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MCAT Physics Ch. 11

TermDefinition
Scientific Method Series of 8 steps for the generation of new knowledge
Initial Steps Of Scientific Method Generate a testable question, gather data and resources, and form a hypothesis
Intermediate Steps Of Scientific Method Collect new data, analyze the data, interpret the data and existing hypothesis
Final Steps Of Scientific Method Publish and verify results
FINER Method Assesses the value of a research question on the basis of whether or not it is feasible, interesting, novel, ethical, and relevant
During Research, We Manipulate: Independent variables and observe changes in teh dependent variable
Controls Used to correct for any influences of an intervention that are not part of the model
Positive Controls Ensure that a change in the dependent variable occurs when expected
Negative Controls Ensure that no change in the dependent variable occurs when none is expected.
Accuracy (Validity) Quality of approximating the true value
Precision (Reliability) Quality of being consistent in approximations
Cohort Studies Record exposures throughout time and then assess the rate of a certain outcome
Cross-sectional Studies Assess both exposure and outcome at the same point in time.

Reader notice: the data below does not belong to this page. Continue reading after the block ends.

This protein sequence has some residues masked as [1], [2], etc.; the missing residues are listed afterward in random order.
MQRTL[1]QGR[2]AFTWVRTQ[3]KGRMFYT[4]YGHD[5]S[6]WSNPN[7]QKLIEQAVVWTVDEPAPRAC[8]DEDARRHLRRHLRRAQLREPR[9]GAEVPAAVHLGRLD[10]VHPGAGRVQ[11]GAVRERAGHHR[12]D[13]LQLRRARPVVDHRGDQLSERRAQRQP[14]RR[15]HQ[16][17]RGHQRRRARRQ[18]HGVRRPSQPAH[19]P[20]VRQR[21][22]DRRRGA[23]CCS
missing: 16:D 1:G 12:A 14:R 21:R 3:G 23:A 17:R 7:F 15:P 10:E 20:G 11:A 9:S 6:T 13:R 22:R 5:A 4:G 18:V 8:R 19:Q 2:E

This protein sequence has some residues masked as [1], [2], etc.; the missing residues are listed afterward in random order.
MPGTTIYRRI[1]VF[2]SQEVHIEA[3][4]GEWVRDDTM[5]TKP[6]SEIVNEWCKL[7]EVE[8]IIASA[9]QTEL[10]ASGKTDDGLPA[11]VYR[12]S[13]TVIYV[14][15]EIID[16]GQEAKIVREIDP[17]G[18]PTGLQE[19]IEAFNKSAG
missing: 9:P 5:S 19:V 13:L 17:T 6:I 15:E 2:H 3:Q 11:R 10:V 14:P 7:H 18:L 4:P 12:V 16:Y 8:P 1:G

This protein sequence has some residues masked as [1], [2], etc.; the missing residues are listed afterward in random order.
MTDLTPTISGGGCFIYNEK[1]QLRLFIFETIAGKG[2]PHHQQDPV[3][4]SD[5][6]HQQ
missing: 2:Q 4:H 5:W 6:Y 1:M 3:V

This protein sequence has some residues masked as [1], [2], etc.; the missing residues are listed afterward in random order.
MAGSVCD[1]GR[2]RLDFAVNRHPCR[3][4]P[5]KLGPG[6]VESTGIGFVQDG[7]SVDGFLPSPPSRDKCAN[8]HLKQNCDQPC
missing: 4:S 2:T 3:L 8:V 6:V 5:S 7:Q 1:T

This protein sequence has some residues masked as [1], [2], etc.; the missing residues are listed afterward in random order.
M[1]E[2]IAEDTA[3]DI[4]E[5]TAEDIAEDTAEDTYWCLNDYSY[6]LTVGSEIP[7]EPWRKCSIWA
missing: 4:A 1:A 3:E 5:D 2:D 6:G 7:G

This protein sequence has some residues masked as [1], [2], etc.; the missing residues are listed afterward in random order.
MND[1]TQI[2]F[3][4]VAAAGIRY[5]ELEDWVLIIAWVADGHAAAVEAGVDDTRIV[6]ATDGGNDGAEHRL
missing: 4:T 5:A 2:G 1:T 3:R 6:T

Case-control Studies Assess outcome status and then assess for exposure history
Hill's Criteria This is used to support causality in observational studies. This includes temporality, strength, dose-response relationships, consistency, plausibility, consideration of alternate explanations, experiments, specificity, and coherence
Bias Is: Systematic and results from a problem during data collection
Selection Bias The sample differs from the population. Most common in human subjects research.
Detection Bias Arises from educated professionals using their knowledge in an inconsistent way by searching for an outcome disproportionately in certain populations.
Hawthorne Effect Results from changes in behavior by the subject, experimenter, or both, which occurs as a result of the knowledge that the subject is being observed.
Confounding An error in data analysis that results from a common connection of both the dependent and independent variable to a third variable.
Four Principles Of Medical Ethics Include: Beneficence, nonmaleficence, respect for patient autonomy, and justice.
Respect For Persons Includes: Autonomy, informed consent, and confidentiality
Justice Dictates: Which study questions are worth pursuing and which subjects to use
Beneficence Requires: People to do the most good with the least harm.
Equipoise A lack of knowledge about which arm of the research study is better for the subject. This is required for any intervention of a study to take place.
Populations Individuals who share a set of characteristics.
Population Data Are Called: Parameters
Samples Subset of a population that are used to estimate population data.
Sample Data Are called: Statistics
Internal Validity Identification of causality in a study between the independent and dependent variables.
External Validity The ability of a study to be generalized to the population that it describes.
Statistical Significance The low likelihood of the experimental findings being due to chance
Clinical Significance Usefulness or importance of experimental findings to patient care or patient outcomes.
Created by: SamB91
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